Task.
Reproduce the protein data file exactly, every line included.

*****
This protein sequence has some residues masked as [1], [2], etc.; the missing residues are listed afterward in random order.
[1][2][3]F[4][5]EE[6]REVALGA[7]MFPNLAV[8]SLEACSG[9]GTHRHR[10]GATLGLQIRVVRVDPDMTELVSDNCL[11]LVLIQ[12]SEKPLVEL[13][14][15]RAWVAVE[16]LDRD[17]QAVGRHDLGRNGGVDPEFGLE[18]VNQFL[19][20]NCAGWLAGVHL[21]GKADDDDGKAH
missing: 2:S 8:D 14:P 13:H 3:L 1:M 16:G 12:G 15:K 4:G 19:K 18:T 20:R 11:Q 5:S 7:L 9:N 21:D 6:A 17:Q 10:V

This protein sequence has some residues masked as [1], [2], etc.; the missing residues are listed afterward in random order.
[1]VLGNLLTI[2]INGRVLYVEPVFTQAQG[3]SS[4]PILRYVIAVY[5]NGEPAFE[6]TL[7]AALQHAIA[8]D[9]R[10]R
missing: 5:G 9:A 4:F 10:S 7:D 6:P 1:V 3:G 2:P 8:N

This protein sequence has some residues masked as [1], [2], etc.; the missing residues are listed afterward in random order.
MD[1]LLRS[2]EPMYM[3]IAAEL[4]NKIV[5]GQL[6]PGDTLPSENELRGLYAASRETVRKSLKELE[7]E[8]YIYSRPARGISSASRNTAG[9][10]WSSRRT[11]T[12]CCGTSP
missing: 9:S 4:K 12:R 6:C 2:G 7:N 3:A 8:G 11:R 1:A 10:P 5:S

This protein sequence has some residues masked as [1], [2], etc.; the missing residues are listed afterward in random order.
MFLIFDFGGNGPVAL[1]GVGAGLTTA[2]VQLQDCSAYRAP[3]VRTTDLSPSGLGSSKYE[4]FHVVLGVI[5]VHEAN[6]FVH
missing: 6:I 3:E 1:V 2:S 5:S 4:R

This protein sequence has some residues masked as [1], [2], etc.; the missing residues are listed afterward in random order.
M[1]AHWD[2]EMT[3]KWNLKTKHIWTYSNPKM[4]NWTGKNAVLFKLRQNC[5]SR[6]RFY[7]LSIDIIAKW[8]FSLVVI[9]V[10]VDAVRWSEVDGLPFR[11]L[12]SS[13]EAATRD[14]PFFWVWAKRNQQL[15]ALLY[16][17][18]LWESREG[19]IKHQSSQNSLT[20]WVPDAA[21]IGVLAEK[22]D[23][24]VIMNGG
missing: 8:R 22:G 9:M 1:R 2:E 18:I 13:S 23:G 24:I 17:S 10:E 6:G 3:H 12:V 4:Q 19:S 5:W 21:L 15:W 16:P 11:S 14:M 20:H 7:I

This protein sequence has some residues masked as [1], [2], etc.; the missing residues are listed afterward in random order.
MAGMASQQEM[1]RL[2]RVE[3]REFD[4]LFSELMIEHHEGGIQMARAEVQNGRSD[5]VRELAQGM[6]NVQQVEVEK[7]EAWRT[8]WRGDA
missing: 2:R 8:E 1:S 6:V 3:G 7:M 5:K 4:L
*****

This protein sequence has some residues masked as [1], [2], etc.; the missing residues are listed afterward in random order.
[1][2][3]F[4][5]EE[6]REVALGA[7]MFPNLAV[8]SLEACSG[9]GTHRHR[10]GATLGLQIRVVRVDPDMTELVSDNCL[11]LVLIQ[12]SEKPLVEL[13][14][15]RAWVAVE[16]LDRD[17]QAVGRHDLGRNGGVDPEFGLE[18]VNQFL[19][20]NCAGWLAGVHL[21]GKADDDDGKAH
missing: 2:S 8:D 14:P 13:H 3:L 1:M 16:G 12:G 15:K 4:G 19:K 18:T 20:R 11:Q 5:S 7:L 9:N 21:D 6:A 17:Q 10:V

This protein sequence has some residues masked as [1], [2], etc.; the missing residues are listed afterward in random order.
[1]VLGNLLTI[2]INGRVLYVEPVFTQAQG[3]SS[4]PILRYVIAVY[5]NGEPAFE[6]TL[7]AALQHAIA[8]D[9]R[10]R
missing: 5:G 9:A 4:F 10:S 7:D 6:P 1:V 3:G 2:P 8:N

This protein sequence has some residues masked as [1], [2], etc.; the missing residues are listed afterward in random order.
MD[1]LLRS[2]EPMYM[3]IAAEL[4]NKIV[5]GQL[6]PGDTLPSENELRGLYAASRETVRKSLKELE[7]E[8]YIYSRPARGISSASRNTAG[9][10]WSSRRT[11]T[12]CCGTSP
missing: 9:S 4:K 12:R 6:C 2:G 7:N 3:A 8:G 11:R 1:A 10:P 5:S

This protein sequence has some residues masked as [1], [2], etc.; the missing residues are listed afterward in random order.
MFLIFDFGGNGPVAL[1]GVGAGLTTA[2]VQLQDCSAYRAP[3]VRTTDLSPSGLGSSKYE[4]FHVVLGVI[5]VHEAN[6]FVH
missing: 6:I 3:E 1:V 2:S 5:S 4:R

This protein sequence has some residues masked as [1], [2], etc.; the missing residues are listed afterward in random order.
M[1]AHWD[2]EMT[3]KWNLKTKHIWTYSNPKM[4]NWTGKNAVLFKLRQNC[5]SR[6]RFY[7]LSIDIIAKW[8]FSLVVI[9]V[10]VDAVRWSEVDGLPFR[11]L[12]SS[13]EAATRD[14]PFFWVWAKRNQQL[15]ALLY[16][17][18]LWESREG[19]IKHQSSQNSLT[20]WVPDAA[21]IGVLAEK[22]D[23][24]VIMNGG
missing: 8:R 22:G 9:M 1:R 2:E 18:I 13:S 23:G 24:I 17:S 10:E 6:G 3:H 12:V 4:Q 19:S 5:W 21:L 15:W 16:P 11:S 14:M 20:H 7:I

This protein sequence has some residues masked as [1], [2], etc.; the missing residues are listed afterward in random order.
MAGMASQQEM[1]RL[2]RVE[3]REFD[4]LFSELMIEHHEGGIQMARAEVQNGRSD[5]VRELAQGM[6]NVQQVEVEK[7]EAWRT[8]WRGDA
missing: 2:R 8:E 1:S 6:V 3:G 7:M 5:K 4:L